Pan-enteric assessment methods, such as the wireless motility capsule, are not widely available. Thus, the initial assessment of motility-disturbances is commonly performed by combining a gastric emptying test (for example the gastric emptying scintigraphy), a breath test for SIBO (for example the hydrogen and methane breath tests) and a test of colonic transit time (for example the radio-opaque markers). Furthermore, guided by symptoms and objective motility findings, it may be relevant to perform one of the mentioned manometric investigations. The influence of the assessment methods on management will be reviewed briefly in Section 6.

4. Emerging Methods for Assessment of Gastroenteropathy

4.1. Whole Gut Assessment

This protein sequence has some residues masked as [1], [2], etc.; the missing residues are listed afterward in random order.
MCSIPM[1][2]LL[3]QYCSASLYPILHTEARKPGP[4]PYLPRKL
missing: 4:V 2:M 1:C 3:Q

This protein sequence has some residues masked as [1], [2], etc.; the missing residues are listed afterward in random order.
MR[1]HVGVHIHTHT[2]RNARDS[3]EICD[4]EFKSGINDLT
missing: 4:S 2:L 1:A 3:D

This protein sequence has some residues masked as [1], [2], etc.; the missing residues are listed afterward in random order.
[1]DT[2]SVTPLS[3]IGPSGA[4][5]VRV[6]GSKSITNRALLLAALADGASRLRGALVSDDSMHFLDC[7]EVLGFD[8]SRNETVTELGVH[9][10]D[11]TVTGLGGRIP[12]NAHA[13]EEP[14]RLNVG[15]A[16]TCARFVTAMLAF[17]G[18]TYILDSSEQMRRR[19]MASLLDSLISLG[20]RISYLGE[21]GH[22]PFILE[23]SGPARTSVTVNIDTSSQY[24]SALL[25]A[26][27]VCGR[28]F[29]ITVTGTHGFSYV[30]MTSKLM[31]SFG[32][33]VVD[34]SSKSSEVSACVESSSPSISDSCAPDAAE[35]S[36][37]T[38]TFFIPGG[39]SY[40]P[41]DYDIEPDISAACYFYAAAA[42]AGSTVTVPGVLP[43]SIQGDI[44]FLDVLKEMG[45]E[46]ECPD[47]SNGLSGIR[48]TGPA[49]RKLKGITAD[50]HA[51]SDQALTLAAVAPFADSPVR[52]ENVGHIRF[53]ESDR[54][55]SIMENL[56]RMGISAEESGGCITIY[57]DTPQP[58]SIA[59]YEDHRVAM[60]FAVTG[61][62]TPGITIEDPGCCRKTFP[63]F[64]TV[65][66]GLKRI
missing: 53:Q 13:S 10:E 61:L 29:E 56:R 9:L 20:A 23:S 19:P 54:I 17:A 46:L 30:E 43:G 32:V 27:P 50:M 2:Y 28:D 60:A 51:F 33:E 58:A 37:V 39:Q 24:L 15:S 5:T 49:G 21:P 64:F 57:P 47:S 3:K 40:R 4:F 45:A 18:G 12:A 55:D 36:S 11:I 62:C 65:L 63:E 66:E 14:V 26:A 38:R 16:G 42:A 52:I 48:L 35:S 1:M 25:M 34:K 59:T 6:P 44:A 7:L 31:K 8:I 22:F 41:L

The electromagnetic 3D-Transit system (3D-Transit, Motilis Medica SA, Lausanne, Switzerland) is an ambulatory, minimally invasive, and capsule-based technique, which presents similarities to the wireless motility capsule by providing information on regional and whole gut transit times. As the only available technique, the 3D-Transit system can also be used to assess segmental colonic transit times and simultaneously provide a detailed assessment of contraction patterns in a precise anatomical location [109]. A detector plate worn in a belt around the abdomen detects the electromagnetic field emitted by an ingested electromagnetic capsule. The electromagnetic field is converted into space-time coordinates, with three spatial coordinates (x, y, and z) representing the three-dimensional capsule position within the GI system, and two orientational coordinates (ϕ, θ) representing the angular rotation of the capsule in two directions. An accelerometer within the detector plate and a thoracic belt detect postural changes and breathing artefacts to be filtered out in the data analysis [109,110]. Propagation of luminal content within the GI tract is expressed by the change in orientation of the capsules and capsule movement velocity. The characteristic contraction frequency in each GI segment is determined by angular rotations of the capsule providing information about anatomical landmarks [111,112]. The 3D-Transit system can track three capsules simultaneously without interference, and the measures of transit times are found to be valid, reproducible, and comparable to transit times measured with radio-opaque markers [110]. Normative data on healthy subjects are available and comparable to normative data on transit times from the wireless motility capsule [100,113,114]. The main drawbacks of using this pan-enteric, diagnostic tool is the time-consuming and challenging data analysis, no CE-marking, and no availability outside research settings [112].